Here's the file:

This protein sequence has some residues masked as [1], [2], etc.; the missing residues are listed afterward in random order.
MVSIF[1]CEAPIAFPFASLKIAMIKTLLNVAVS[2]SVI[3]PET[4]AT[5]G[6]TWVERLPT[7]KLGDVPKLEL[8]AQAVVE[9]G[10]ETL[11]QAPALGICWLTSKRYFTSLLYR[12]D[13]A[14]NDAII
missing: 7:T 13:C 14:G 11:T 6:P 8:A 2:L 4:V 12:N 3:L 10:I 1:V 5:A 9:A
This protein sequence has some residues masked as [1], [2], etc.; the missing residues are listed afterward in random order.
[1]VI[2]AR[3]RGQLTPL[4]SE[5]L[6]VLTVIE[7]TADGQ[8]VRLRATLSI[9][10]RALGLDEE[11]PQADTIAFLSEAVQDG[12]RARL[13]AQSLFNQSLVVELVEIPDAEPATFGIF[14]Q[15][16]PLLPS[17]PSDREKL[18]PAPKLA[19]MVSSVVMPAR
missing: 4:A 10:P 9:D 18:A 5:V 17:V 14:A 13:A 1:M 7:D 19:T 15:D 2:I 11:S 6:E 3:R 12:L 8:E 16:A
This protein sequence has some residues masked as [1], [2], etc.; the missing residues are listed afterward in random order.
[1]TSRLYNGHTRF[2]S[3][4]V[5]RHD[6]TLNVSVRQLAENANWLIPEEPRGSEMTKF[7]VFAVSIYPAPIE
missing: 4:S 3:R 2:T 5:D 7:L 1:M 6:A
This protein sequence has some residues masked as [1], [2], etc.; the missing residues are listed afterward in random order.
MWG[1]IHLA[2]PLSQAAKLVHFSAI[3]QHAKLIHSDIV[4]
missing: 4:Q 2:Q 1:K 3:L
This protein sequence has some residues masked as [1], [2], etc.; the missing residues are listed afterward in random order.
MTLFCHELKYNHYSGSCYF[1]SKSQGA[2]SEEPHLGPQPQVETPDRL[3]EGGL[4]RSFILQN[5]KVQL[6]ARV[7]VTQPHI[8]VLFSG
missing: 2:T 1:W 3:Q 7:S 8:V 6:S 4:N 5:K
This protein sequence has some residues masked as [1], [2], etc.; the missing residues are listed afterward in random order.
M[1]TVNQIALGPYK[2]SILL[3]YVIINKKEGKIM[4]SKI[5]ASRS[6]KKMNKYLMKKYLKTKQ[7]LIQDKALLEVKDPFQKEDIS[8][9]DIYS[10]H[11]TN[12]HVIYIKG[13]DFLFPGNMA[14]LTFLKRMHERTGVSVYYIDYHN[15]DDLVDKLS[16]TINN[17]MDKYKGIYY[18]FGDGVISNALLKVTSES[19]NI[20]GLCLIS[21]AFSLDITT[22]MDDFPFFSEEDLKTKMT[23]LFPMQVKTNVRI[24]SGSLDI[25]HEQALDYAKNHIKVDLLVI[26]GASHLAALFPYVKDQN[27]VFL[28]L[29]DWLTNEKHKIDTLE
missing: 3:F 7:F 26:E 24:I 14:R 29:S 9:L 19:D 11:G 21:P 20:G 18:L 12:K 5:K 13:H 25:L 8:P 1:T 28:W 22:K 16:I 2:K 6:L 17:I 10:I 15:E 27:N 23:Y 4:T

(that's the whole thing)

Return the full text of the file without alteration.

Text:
This protein sequence has some residues masked as [1], [2], etc.; the missing residues are listed afterward in random order.
MVSIF[1]CEAPIAFPFASLKIAMIKTLLNVAVS[2]SVI[3]PET[4]AT[5]G[6]TWVERLPT[7]KLGDVPKLEL[8]AQAVVE[9]G[10]ETL[11]QAPALGICWLTSKRYFTSLLYR[12]D[13]A[14]NDAII
missing: 7:T 13:C 14:G 11:T 6:P 8:A 2:L 4:V 12:N 3:L 10:I 1:V 5:A 9:A
This protein sequence has some residues masked as [1], [2], etc.; the missing residues are listed afterward in random order.
[1]VI[2]AR[3]RGQLTPL[4]SE[5]L[6]VLTVIE[7]TADGQ[8]VRLRATLSI[9][10]RALGLDEE[11]PQADTIAFLSEAVQDG[12]RARL[13]AQSLFNQSLVVELVEIPDAEPATFGIF[14]Q[15][16]PLLPS[17]PSDREKL[18]PAPKLA[19]MVSSVVMPAR
missing: 4:A 10:P 9:D 18:A 5:V 17:V 14:A 13:A 1:M 7:D 19:T 15:D 2:I 11:S 6:E 3:R 12:L 8:E 16:A
This protein sequence has some residues masked as [1], [2], etc.; the missing residues are listed afterward in random order.
[1]TSRLYNGHTRF[2]S[3][4]V[5]RHD[6]TLNVSVRQLAENANWLIPEEPRGSEMTKF[7]VFAVSIYPAPIE
missing: 4:S 3:R 2:T 5:D 7:L 1:M 6:A
This protein sequence has some residues masked as [1], [2], etc.; the missing residues are listed afterward in random order.
MWG[1]IHLA[2]PLSQAAKLVHFSAI[3]QHAKLIHSDIV[4]
missing: 4:Q 2:Q 1:K 3:L
This protein sequence has some residues masked as [1], [2], etc.; the missing residues are listed afterward in random order.
MTLFCHELKYNHYSGSCYF[1]SKSQGA[2]SEEPHLGPQPQVETPDRL[3]EGGL[4]RSFILQN[5]KVQL[6]ARV[7]VTQPHI[8]VLFSG
missing: 2:T 1:W 3:Q 7:S 8:V 6:S 4:N 5:K
This protein sequence has some residues masked as [1], [2], etc.; the missing residues are listed afterward in random order.
M[1]TVNQIALGPYK[2]SILL[3]YVIINKKEGKIM[4]SKI[5]ASRS[6]KKMNKYLMKKYLKTKQ[7]LIQDKALLEVKDPFQKEDIS[8][9]DIYS[10]H[11]TN[12]HVIYIKG[13]DFLFPGNMA[14]LTFLKRMHERTGVSVYYIDYHN[15]DDLVDKLS[16]TINN[17]MDKYKGIYY[18]FGDGVISNALLKVTSES[19]NI[20]GLCLIS[21]AFSLDITT[22]MDDFPFFSEEDLKTKMT[23]LFPMQVKTNVRI[24]SGSLDI[25]HEQALDYAKNHIKVDLLVI[26]GASHLAALFPYVKDQN[27]VFL[28]L[29]DWLTNEKHKIDTLE
missing: 3:F 7:F 26:E 24:I 14:R 29:S 9:L 19:D 11:G 21:P 20:G 18:L 12:K 5:K 13:H 25:L 8:P 1:T 28:W 22:K 16:I 2:K 6:L 17:I 10:I 15:E 27:N 23:Y 4:T